Thereafter, on January 26, further proceedings took place as to the third cause of action, Cheryl Dillon's claim for emotional trauma from witnessing her sister's death while 'watching her sister lawfully cross Bluegrass Road.'

Defendant moved for summary judgment on this count. In opposition plaintiff contended that the declaration of one McKinley disclosed that Mrs. Dillon testified at her deposition that when she saw the car rolling over Erin she noted that Cheryl was on the curb, but that the deposition of Cheryl Dillon contradicts such statements. Plaintiff therefore submitted that 'Since the declarations filed by defendant are contradictory and the testimony contained in the testimony of Mrs. Dillon does not establish as a matter of law that Cheryl Dillon was not in the zone of danger or had fear for her own safety, plaintiff respectfully submits that the motion must be denied.'

The court denied the motion for summary judgment on the third cause as to Cheryl on the ground that the pretrial order precluded it. The trial court apparently sustained the motion for judgment on the pleadings on the second cause as to the mother because she was not within the zone of danger and denied that motion as to the third cause involving Cheryl because of the possibility that she was within such zone of danger or feared for her own safety. Thus we have before us a case that dramatically illustrates the difference in result flowing from the alleged requirement that a plaintiff cannot recover for emotional trauma in witnessing the death of a child or sister unless she also feared for her own safety because she was actually within the zone of physical impact.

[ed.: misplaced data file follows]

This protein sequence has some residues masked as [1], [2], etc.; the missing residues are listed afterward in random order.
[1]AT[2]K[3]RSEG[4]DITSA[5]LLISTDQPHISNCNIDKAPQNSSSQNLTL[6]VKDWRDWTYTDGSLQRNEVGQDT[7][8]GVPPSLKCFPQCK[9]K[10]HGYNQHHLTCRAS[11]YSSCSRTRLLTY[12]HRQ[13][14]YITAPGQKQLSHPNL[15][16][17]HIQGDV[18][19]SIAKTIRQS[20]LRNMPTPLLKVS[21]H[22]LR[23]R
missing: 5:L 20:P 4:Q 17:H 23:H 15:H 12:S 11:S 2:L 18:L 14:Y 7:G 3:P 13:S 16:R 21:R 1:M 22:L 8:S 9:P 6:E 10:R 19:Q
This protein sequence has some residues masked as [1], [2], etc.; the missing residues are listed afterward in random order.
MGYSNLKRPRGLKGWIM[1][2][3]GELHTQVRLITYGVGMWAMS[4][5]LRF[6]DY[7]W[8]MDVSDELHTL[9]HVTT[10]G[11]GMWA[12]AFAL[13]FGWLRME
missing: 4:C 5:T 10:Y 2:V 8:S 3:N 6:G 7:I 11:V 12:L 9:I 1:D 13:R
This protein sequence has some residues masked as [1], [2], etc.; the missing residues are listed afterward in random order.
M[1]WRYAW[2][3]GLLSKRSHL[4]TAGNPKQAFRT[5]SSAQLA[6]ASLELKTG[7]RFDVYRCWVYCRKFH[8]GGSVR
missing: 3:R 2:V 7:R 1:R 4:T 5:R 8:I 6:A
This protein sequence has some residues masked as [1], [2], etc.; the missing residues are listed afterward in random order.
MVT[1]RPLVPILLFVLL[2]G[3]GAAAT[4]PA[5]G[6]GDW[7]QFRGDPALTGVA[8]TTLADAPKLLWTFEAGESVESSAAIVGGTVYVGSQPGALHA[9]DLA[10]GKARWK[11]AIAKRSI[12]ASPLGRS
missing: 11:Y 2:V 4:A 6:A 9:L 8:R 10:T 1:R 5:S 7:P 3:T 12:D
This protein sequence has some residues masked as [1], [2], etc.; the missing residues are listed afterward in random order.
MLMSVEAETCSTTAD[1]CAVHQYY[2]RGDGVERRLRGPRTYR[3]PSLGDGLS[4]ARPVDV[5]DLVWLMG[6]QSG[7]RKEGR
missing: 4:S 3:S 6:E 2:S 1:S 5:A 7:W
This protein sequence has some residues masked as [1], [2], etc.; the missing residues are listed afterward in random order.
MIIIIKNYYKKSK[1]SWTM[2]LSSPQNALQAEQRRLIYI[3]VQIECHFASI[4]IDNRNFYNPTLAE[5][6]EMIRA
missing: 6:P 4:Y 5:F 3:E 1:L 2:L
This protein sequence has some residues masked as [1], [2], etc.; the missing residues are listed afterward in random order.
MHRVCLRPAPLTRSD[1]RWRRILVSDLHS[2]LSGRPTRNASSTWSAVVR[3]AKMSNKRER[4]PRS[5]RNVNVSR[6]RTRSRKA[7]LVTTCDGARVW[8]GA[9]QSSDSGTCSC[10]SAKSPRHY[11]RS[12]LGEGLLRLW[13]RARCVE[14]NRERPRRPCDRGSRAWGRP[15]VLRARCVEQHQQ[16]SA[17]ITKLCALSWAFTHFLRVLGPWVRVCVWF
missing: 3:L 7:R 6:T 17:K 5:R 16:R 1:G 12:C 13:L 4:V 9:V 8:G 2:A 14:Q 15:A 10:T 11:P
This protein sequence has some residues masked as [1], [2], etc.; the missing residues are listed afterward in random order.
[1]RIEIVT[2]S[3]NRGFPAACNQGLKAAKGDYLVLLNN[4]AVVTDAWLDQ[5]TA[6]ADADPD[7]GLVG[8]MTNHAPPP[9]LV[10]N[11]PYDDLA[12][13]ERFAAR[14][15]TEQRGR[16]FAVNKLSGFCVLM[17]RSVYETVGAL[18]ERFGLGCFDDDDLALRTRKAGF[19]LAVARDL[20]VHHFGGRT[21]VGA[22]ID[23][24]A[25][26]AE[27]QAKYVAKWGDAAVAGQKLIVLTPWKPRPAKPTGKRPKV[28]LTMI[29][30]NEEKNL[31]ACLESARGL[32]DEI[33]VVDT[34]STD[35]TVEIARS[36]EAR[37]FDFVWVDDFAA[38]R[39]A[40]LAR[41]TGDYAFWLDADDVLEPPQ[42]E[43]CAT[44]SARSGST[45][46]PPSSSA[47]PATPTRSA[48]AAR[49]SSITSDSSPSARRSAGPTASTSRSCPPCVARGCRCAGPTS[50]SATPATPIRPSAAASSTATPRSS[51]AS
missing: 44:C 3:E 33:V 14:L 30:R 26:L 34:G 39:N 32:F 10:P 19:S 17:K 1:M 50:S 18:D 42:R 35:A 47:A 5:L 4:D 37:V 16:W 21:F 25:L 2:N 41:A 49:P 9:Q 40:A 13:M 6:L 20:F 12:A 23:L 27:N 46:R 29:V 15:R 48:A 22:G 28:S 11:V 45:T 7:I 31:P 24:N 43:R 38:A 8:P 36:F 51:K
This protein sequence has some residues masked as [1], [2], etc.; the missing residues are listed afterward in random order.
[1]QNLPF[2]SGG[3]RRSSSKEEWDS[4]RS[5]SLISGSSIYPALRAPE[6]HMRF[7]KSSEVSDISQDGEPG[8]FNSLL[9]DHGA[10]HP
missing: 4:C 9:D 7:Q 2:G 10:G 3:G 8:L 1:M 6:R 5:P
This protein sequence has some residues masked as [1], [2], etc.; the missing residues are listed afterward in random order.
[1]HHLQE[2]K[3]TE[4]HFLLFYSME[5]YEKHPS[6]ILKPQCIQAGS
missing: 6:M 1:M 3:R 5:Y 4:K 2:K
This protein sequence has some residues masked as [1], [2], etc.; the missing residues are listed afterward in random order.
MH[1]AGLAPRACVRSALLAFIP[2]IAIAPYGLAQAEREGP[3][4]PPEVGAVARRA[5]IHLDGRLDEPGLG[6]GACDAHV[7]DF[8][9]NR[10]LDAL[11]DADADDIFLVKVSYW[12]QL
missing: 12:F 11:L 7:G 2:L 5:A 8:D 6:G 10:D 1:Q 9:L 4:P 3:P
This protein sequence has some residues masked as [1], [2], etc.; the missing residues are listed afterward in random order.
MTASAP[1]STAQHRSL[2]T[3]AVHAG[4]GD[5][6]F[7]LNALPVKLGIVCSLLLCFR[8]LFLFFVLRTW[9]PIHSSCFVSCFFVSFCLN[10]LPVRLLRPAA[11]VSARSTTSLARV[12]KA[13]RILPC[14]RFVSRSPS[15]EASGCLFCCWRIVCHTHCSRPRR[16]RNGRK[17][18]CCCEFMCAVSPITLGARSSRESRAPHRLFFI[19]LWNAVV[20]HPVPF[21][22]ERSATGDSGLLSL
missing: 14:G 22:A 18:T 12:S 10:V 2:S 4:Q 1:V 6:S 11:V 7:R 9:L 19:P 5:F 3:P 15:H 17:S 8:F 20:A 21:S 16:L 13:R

The posture of this case differs from that of Amaya v. Home Ice, Fuel & Supply Co. (1963) 59 Cal.2d 295, 298, 29 Cal.Rptr. 33, 35, 379 P.2d 513, 515, which involved 'fright or nervous[68 Cal.2d 733] shock (with consequent bodily illness) induced solely by * * * apprehension of negligently caused danger or injury to a third person' because the complaint here presents the claim of the emotionally traumatized mother, who admittedly was Not within the zone of danger, as contrasted with that of the sister, who May have been within it. The case thus illustrates the fallacy of the rule that would deny recovery in the one situation and grant it in the other. In the first place, we can hardly justify relief to the sister for trauma which she suffered upon apprehension of the child's death and yet deny it to the mother merely because of a happenstance that the sister was some few yards closer to the accident. The instant case exposes the hopeless artificiality of the zone-of-danger rule. In the second place, to rest upon the zone-of-danger rule when we have rejected the impact rule becomes even less defensible. We have, indeed, held that impact is not necessary for recovery (Cook v. Maier (1939) 33 Cal.App.2d 581, 584, 92 P.2d 434.) The zone-of-danger concept must, then, inevitably collapse because the only reason for the requirement of presence in that zone lies in the fact that one within it will fear the danger of Impact. At the threshold, then, we point to the incongruity of the